1. Set yourself apart. What does your organization need? Someone to spearhead cybersecurity efforts or to develop a strategy for addressing the impact of blockchain technology? A professional with expertise or a strong interest in a new and promising service area? Becoming the go-to expert in a hot topic area can raise your visibility and put you in a better position to be considered for new roles or leadership opportunities.
  2. Get on track with mentoring. Need an objective source for advice and career insights? Be sure to take advantage of any mentoring options inside and outside your company (these free mentoring and networking resources will give you some pointers). Once you have some experience under your belt, it’s also a good idea to offer to become a mentor to a less seasoned professional. It can be a satisfying and educational experience. It also helps you learn and demonstrate leadership skills that will benefit you as you move up the management ladder.

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Lead with inspired authenticity: chuck the checklist and find your why

Paper cranes leadershipHave you ever made your own “leadership skills checklist”? If you have, it probably included things like “active listening,” “decisiveness,” “delegation,” and “motivation,” to name a few. As accountants, we love to create checklists that can get us to a well-defined outcome – so why would we treat our efforts to become great leaders any other way?

The thing is, if we are only checking off skills on a list, are we really developing into the best leader we can be?

I believe the answer is a resounding NO!

To become the best leader we can be, we have to get past our skills checklist and dig into who we are and what drives us. If we can stop worrying about checking off skills and instead focus on our true purpose, we can lead our teams with authenticity and inspiration.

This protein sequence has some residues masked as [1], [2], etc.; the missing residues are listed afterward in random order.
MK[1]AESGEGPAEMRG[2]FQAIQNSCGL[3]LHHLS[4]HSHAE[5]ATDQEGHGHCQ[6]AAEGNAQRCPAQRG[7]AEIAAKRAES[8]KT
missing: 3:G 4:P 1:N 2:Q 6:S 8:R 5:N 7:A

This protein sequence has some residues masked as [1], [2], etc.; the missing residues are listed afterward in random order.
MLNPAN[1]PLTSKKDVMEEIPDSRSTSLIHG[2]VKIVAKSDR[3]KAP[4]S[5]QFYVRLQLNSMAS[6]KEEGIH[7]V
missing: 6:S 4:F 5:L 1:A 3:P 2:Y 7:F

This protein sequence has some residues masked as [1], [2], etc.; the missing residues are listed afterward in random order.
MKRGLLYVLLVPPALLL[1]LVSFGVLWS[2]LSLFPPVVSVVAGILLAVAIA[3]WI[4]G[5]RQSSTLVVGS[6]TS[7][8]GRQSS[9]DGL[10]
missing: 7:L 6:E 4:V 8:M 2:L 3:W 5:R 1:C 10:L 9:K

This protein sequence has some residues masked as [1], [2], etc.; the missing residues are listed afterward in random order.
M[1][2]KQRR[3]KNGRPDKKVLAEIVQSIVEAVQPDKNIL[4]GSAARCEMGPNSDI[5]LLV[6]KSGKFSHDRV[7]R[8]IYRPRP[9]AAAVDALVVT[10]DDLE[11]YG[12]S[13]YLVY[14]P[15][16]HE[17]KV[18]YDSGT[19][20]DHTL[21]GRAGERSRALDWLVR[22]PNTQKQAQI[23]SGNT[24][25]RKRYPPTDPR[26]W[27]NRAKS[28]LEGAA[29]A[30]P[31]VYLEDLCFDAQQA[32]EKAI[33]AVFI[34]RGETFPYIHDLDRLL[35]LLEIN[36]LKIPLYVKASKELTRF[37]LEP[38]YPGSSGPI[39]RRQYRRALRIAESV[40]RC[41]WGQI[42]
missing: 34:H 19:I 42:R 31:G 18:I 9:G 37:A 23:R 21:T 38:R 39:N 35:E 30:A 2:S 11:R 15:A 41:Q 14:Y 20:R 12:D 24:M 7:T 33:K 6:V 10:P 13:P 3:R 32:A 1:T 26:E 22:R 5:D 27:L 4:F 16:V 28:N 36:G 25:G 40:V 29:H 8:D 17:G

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Nonprofit risk management 101

JengaNonprofit organizations are, by definition, on a mission. In pursuit of their missions, they may engage in risk-reward scenarios that for-profit businesses can’t afford to tackle. To further their cause, many nonprofit leaders accomplish more with less funding than seems possible. Unfortunately, limited resources create risk exposures. This may lead nonprofit management and boards to believe they can’t afford a risk management program. But they can’t afford not to.

Public trust is foundational to nonprofit organizations’ sustainability. Left unmanaged, risks can result in all sorts of losses: donors, employees, members, patrons and grants. Often, it’s not until a critical event occurs that risk management moves up the priority list.

In our experience (although risk management can seem overwhelming — especially for smaller organizations), it’s worth the time and resources.

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How your organization handles personal data is about to change

GDPRIf your organization or client handles personal data of any person residing in the European Union—even if the organization itself isn’t located there—pay attention. The way you store and manage that data may need to change significantly.